Take patent application WO 2005/017204. This refers to pigs in which a certain 
gene sequence related to faster growth is detected. This is a variation on a 
natural occurring sequence -- Monsanto didn't invent it.

It was first identified in mice and humans. Monsanto wants to use the detection 
of this gene sequence to screen pig populations, in order to find which animals 
are likely to produce more pork per pound of feed. (And that will be Monsanto 
Brand genetically engineered feed grown from Monsanto Brand genetically 
engineered seed raised in fields sprayed with Monsanto Brand Roundup Ready 
herbicide and doused with Monsanto Brand pesticides, of course).

But again, Monsanto wants to own not just the selection and breeding method, not
just the information about the genetic indicators, but, if you pardon the 
expression, the whole hog.

  €  Claim 16 asks for a patent on: "A pig offspring produced by a method ..."

€  Claim 17 asks for a patent on: "A pig herd having an increased frequency of a
specific ...gene..."

  €  Claim 23 asks for a patent on: "A pig population produced by the method..."

  €  Claim 30 asks for a patent on: "A swine herd produced by a method..."

This means the pigs, their offspring, and the use of the genetic information for
breeding will be entirely owned by Monsanto, Inc. and any replication or 
infringement of their patent by man or beast will mean royalties or jail for the
offending swine.

Not pig fodder

When it comes to profits, pigs are big. Monsanto notes that "The economic impact
of the industry in rural America is immense. Annual farm sales typically exceed 
US$ 11 billion, while the retail value of pork sold to consumers reaches US$ 38 
billion each year."

At almost every level of food production, Monsanto is seeking a monopoly 

The company once earned its money almost exclusively through agrochemicals. But 
in the last ten years they've spent about US$ 10 billion buying up seed 
producers and companies in other sectors of the agricultural business. Their 
last big acquisition was Seminis, the biggest producer of vegetable seeds in the

Monsanto holds extremely broad patents on seeds, most, but not all of them,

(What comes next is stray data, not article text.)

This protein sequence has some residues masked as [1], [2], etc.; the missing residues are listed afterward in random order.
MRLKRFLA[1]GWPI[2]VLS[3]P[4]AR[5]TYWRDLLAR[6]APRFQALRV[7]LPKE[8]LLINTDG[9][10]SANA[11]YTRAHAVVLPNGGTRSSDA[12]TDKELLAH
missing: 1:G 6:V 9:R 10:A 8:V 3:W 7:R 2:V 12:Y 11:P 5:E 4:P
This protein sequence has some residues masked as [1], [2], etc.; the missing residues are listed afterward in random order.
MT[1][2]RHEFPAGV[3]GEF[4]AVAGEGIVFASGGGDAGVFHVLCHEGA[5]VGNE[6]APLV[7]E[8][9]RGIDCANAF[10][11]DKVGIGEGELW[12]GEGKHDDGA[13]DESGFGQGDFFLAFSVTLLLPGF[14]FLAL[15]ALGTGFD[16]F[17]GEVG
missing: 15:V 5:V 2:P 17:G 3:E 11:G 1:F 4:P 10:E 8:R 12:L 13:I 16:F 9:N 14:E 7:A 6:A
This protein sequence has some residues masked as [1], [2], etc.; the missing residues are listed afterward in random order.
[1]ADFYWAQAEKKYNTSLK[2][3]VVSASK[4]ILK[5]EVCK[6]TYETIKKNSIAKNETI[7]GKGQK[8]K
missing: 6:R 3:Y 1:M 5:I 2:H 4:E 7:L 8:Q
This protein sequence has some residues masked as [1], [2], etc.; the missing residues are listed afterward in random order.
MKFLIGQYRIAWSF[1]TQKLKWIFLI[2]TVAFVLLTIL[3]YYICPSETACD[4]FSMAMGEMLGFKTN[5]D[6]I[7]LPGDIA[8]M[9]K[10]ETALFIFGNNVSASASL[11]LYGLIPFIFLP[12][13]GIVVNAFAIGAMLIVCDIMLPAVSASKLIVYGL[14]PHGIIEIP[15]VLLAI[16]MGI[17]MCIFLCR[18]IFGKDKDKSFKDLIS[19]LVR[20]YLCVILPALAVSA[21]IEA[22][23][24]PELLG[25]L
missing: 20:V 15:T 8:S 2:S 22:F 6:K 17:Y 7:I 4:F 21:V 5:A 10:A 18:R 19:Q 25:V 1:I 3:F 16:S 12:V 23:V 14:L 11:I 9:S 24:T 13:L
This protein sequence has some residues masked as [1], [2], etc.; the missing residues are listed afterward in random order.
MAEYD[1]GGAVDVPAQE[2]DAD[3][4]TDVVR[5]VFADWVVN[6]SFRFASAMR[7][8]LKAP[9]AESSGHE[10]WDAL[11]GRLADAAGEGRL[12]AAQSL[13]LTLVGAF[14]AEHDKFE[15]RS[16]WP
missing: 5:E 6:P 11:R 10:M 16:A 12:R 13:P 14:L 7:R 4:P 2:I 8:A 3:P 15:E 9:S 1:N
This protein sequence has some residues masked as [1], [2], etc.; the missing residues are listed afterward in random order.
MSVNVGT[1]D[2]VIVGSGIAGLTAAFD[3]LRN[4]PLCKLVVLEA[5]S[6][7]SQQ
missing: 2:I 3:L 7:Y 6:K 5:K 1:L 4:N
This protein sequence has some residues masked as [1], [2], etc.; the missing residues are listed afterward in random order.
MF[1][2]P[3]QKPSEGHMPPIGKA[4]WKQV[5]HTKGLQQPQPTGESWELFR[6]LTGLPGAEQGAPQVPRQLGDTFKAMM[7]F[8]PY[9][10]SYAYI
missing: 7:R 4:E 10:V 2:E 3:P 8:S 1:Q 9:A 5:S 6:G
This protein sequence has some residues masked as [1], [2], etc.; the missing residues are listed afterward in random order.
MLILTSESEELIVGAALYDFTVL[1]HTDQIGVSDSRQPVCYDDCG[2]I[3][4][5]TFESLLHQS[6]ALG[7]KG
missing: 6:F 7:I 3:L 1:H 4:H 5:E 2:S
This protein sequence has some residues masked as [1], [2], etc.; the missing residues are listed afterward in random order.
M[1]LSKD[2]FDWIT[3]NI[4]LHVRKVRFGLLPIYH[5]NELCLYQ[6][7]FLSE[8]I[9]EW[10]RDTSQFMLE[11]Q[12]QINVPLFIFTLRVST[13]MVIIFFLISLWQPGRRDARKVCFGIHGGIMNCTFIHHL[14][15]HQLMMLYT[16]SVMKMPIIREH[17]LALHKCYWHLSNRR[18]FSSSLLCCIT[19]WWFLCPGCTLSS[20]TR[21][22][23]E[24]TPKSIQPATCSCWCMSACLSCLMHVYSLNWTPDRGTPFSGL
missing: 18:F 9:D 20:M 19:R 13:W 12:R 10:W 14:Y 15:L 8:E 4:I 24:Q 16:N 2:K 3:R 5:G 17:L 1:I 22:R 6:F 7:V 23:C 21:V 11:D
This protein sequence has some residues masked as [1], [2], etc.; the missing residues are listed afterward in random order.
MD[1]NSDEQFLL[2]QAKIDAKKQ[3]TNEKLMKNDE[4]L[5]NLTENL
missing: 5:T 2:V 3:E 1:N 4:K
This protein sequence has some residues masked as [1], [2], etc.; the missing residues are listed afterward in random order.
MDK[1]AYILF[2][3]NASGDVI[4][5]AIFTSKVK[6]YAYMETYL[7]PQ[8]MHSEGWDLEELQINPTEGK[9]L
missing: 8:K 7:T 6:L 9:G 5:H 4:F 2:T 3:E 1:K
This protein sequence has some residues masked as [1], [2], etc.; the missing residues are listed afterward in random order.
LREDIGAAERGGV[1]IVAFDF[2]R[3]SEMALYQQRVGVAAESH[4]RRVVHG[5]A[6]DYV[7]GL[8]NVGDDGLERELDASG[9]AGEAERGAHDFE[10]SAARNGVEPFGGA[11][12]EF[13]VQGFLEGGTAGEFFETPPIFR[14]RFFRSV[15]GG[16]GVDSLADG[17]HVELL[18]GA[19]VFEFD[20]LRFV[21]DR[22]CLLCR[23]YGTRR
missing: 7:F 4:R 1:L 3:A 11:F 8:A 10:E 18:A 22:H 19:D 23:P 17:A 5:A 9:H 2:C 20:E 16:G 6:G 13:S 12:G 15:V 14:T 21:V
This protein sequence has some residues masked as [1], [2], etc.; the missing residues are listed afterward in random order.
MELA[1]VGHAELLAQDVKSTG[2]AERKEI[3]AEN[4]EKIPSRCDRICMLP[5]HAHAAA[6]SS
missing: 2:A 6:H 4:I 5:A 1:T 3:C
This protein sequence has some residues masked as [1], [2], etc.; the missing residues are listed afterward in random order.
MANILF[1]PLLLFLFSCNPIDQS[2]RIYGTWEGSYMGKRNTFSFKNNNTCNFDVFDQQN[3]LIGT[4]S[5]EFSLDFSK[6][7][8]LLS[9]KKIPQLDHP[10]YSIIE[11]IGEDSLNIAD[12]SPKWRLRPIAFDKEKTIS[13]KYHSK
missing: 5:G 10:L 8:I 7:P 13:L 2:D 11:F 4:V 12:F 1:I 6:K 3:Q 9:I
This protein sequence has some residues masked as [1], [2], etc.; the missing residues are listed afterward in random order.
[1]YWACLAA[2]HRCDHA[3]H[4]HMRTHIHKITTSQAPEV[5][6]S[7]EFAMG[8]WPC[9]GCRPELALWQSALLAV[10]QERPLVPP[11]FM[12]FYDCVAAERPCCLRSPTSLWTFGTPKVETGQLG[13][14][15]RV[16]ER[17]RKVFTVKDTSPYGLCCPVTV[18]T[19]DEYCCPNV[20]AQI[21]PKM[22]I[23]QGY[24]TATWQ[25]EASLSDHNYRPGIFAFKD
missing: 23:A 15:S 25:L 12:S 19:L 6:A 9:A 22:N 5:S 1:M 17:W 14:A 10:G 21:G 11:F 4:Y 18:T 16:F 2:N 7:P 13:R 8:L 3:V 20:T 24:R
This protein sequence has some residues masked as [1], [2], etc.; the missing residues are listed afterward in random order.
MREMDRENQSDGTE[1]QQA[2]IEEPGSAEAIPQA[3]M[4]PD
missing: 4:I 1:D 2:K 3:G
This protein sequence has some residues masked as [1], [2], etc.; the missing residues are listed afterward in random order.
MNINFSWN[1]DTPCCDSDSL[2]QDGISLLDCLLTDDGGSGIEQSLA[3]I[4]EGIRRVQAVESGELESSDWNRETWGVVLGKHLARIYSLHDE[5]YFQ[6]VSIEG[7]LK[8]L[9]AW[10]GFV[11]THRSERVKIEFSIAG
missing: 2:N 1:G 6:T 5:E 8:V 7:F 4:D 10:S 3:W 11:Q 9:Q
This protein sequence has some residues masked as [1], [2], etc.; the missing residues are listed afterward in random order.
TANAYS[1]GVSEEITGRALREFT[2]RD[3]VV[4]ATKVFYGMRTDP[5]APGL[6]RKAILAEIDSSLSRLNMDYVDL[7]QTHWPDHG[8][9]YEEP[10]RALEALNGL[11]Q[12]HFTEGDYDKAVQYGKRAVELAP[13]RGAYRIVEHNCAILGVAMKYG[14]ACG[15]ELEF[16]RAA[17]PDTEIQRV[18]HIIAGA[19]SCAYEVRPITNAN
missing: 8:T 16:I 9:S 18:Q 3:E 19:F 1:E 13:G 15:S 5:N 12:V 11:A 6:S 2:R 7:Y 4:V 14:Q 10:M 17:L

related to Genetically Modified Organisms (GMOs). Monsanto has also claimed 
patent rights on such non-Monsanto inventions as traditionally bred wheat from 
India and soy plants from China. Many of these patents apply not only to the use
of seeds but all uses of the plants and harvest that result.

Monsanto's GMO corn threatens biodiversity.

Orwellian: "The Earth is flat, pigs were invented by Monsanto, and GMOs are 

The big picture is chilling to anyone who mistrusts Monsanto's record 
disinterest for environmental safety.

And if you're not worried, you should be: central control of food supply has 
been a standard ingredient for social and political control throughout history. 
By creating a monopoly position, Monsanto can force dangerous experiments like 
the release of GMOs into the environment on an unwilling public. They can ensure
that GMOs will be sold and consumed wherever they say they will.

By claiming global monopoly patent rights throughout the entire food chain, 
Monsanto seeks to make farmers and food producers, and ultimately consumers, 
entirely dependent and reliant on one single corporate entity for a basic human 
need. It's the same dependence that Russian peasants had on the Soviet 
Government following the Russian revolution. The same dependence that French 
peasants had on Feudal kings during the middle ages. But control of a 
significant proportion of the global food supply by a single corporation would 
be unprecedented in human history.

It's time to ensure that doesn't happen.
It's time for a global ban of patents on seeds and farm animals.
It's time to tell Monsanto we've had enough of this hogwash.

‹ Brian Thomas Fitzgerald